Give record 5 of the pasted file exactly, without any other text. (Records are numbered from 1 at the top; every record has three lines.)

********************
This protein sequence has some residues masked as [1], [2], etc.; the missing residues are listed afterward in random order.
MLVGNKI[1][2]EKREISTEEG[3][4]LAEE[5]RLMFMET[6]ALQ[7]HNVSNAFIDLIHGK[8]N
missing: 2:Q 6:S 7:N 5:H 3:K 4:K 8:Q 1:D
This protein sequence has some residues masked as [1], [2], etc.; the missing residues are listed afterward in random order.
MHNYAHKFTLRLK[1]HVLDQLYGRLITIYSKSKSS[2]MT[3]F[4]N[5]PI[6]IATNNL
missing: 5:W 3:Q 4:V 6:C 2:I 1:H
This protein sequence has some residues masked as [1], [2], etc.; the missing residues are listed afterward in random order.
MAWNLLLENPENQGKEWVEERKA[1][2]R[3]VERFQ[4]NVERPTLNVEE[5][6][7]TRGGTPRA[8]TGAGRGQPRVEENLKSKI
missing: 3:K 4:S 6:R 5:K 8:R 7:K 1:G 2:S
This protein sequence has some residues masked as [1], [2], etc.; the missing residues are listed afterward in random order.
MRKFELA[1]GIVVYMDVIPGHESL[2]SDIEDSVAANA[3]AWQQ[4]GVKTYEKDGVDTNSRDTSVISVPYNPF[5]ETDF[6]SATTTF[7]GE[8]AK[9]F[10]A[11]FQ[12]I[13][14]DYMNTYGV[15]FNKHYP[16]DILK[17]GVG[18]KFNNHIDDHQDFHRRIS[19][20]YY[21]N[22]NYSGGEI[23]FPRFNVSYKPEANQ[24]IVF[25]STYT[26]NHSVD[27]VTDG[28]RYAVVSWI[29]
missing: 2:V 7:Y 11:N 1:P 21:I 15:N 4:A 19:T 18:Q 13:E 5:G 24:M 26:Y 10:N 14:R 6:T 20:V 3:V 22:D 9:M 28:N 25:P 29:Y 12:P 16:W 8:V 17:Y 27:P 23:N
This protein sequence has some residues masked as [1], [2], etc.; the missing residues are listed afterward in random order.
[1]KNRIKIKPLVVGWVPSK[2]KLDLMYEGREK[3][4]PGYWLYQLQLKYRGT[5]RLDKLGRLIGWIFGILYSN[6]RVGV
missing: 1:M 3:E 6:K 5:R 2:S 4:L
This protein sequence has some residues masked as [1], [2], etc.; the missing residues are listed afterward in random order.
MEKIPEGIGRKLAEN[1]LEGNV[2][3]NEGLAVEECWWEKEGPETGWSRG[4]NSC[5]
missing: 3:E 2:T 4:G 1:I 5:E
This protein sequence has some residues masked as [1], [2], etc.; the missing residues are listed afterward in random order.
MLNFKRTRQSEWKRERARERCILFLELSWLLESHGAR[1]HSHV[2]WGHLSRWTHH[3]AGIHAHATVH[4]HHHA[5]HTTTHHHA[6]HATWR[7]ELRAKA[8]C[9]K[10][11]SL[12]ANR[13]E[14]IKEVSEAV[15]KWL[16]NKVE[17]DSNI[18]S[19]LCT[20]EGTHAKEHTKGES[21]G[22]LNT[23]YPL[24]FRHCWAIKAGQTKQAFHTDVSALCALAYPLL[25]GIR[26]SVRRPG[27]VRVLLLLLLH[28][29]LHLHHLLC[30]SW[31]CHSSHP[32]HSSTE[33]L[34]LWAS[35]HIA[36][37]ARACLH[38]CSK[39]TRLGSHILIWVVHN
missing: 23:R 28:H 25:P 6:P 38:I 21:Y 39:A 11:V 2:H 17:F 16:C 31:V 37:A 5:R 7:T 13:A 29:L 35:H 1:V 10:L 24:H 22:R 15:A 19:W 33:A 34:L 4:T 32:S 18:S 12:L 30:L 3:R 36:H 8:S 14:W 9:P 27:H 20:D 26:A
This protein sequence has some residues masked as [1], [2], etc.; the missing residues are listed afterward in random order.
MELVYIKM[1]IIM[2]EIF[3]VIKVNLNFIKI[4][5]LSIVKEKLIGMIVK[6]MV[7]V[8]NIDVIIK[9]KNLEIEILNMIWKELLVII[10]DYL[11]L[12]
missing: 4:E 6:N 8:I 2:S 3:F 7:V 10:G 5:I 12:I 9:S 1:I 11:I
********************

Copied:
This protein sequence has some residues masked as [1], [2], etc.; the missing residues are listed afterward in random order.
[1]KNRIKIKPLVVGWVPSK[2]KLDLMYEGREK[3][4]PGYWLYQLQLKYRGT[5]RLDKLGRLIGWIFGILYSN[6]RVGV
missing: 1:M 3:E 6:K 5:R 2:S 4:L